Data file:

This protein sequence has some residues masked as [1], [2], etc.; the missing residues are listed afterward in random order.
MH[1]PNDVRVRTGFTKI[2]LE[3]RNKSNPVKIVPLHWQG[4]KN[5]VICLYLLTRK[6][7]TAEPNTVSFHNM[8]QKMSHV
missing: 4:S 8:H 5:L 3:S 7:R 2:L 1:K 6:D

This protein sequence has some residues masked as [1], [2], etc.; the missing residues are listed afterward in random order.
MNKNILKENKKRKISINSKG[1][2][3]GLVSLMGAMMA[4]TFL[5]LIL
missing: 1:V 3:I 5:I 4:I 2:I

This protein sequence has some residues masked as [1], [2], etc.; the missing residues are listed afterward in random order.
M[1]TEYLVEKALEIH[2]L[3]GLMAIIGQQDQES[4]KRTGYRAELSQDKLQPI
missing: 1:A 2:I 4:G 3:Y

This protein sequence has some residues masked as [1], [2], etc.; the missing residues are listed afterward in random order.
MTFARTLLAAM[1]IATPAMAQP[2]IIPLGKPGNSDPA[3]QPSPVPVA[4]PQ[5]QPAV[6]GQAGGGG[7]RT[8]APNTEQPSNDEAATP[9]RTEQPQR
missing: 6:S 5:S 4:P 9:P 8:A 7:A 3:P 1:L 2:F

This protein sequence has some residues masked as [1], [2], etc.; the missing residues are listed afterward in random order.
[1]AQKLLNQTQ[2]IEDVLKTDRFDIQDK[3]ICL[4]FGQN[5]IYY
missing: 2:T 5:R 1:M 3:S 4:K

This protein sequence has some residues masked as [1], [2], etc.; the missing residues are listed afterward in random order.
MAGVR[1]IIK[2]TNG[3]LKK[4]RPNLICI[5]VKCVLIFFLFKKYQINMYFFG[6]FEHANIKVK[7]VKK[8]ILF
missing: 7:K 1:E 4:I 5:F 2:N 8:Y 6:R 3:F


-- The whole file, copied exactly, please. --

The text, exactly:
This protein sequence has some residues masked as [1], [2], etc.; the missing residues are listed afterward in random order.
MH[1]PNDVRVRTGFTKI[2]LE[3]RNKSNPVKIVPLHWQG[4]KN[5]VICLYLLTRK[6][7]TAEPNTVSFHNM[8]QKMSHV
missing: 4:S 8:H 5:L 3:S 7:R 2:L 1:K 6:D

This protein sequence has some residues masked as [1], [2], etc.; the missing residues are listed afterward in random order.
MNKNILKENKKRKISINSKG[1][2][3]GLVSLMGAMMA[4]TFL[5]LIL
missing: 1:V 3:I 5:I 4:I 2:I

This protein sequence has some residues masked as [1], [2], etc.; the missing residues are listed afterward in random order.
M[1]TEYLVEKALEIH[2]L[3]GLMAIIGQQDQES[4]KRTGYRAELSQDKLQPI
missing: 1:A 2:I 4:G 3:Y

This protein sequence has some residues masked as [1], [2], etc.; the missing residues are listed afterward in random order.
MTFARTLLAAM[1]IATPAMAQP[2]IIPLGKPGNSDPA[3]QPSPVPVA[4]PQ[5]QPAV[6]GQAGGGG[7]RT[8]APNTEQPSNDEAATP[9]RTEQPQR
missing: 6:S 5:S 4:P 9:P 8:A 7:A 3:P 1:L 2:F

This protein sequence has some residues masked as [1], [2], etc.; the missing residues are listed afterward in random order.
[1]AQKLLNQTQ[2]IEDVLKTDRFDIQDK[3]ICL[4]FGQN[5]IYY
missing: 2:T 5:R 1:M 3:S 4:K

This protein sequence has some residues masked as [1], [2], etc.; the missing residues are listed afterward in random order.
MAGVR[1]IIK[2]TNG[3]LKK[4]RPNLICI[5]VKCVLIFFLFKKYQINMYFFG[6]FEHANIKVK[7]VKK[8]ILF
missing: 7:K 1:E 4:I 5:F 2:N 8:Y 6:R 3:F